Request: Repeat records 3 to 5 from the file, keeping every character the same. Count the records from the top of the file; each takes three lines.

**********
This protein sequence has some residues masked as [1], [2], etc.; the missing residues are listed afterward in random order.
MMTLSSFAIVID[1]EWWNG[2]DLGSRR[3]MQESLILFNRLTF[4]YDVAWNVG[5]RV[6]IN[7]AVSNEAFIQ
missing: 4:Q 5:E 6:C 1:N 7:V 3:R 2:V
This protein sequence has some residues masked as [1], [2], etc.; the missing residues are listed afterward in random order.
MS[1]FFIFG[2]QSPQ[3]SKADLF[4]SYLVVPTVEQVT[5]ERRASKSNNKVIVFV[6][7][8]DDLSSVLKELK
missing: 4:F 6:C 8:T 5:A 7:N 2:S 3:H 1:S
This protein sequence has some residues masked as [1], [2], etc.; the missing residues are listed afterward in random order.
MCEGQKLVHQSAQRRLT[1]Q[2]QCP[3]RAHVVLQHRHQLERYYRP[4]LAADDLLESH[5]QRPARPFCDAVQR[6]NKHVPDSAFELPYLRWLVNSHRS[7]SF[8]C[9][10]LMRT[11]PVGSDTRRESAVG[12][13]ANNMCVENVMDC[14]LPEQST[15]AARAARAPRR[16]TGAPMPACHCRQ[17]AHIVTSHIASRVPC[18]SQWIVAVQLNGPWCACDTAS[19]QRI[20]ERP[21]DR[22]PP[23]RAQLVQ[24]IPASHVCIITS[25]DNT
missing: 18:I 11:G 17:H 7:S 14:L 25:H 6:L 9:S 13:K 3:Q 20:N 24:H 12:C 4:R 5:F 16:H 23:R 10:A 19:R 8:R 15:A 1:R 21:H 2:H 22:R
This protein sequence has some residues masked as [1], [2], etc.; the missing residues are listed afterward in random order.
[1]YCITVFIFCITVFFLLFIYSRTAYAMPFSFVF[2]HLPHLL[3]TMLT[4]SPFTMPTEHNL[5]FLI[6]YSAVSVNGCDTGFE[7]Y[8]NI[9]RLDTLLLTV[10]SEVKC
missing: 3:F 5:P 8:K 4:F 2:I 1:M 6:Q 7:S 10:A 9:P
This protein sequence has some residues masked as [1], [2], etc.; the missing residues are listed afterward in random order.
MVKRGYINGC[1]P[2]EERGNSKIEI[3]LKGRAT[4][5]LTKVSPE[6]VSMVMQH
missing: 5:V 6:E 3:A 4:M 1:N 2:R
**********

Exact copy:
This protein sequence has some residues masked as [1], [2], etc.; the missing residues are listed afterward in random order.
MCEGQKLVHQSAQRRLT[1]Q[2]QCP[3]RAHVVLQHRHQLERYYRP[4]LAADDLLESH[5]QRPARPFCDAVQR[6]NKHVPDSAFELPYLRWLVNSHRS[7]SF[8]C[9][10]LMRT[11]PVGSDTRRESAVG[12][13]ANNMCVENVMDC[14]LPEQST[15]AARAARAPRR[16]TGAPMPACHCRQ[17]AHIVTSHIASRVPC[18]SQWIVAVQLNGPWCACDTAS[19]QRI[20]ERP[21]DR[22]PP[23]RAQLVQ[24]IPASHVCIITS[25]DNT
missing: 18:I 11:G 17:H 7:S 14:L 25:H 6:L 9:S 13:K 3:Q 20:N 24:H 12:C 4:R 5:F 16:H 23:R 10:A 19:R 8:R 15:A 1:R 21:H 2:H 22:R
This protein sequence has some residues masked as [1], [2], etc.; the missing residues are listed afterward in random order.
[1]YCITVFIFCITVFFLLFIYSRTAYAMPFSFVF[2]HLPHLL[3]TMLT[4]SPFTMPTEHNL[5]FLI[6]YSAVSVNGCDTGFE[7]Y[8]NI[9]RLDTLLLTV[10]SEVKC
missing: 3:F 5:P 8:K 4:F 2:I 1:M 6:Q 7:S 10:A 9:P
This protein sequence has some residues masked as [1], [2], etc.; the missing residues are listed afterward in random order.
MVKRGYINGC[1]P[2]EERGNSKIEI[3]LKGRAT[4][5]LTKVSPE[6]VSMVMQH
missing: 5:V 6:E 3:A 4:M 1:N 2:R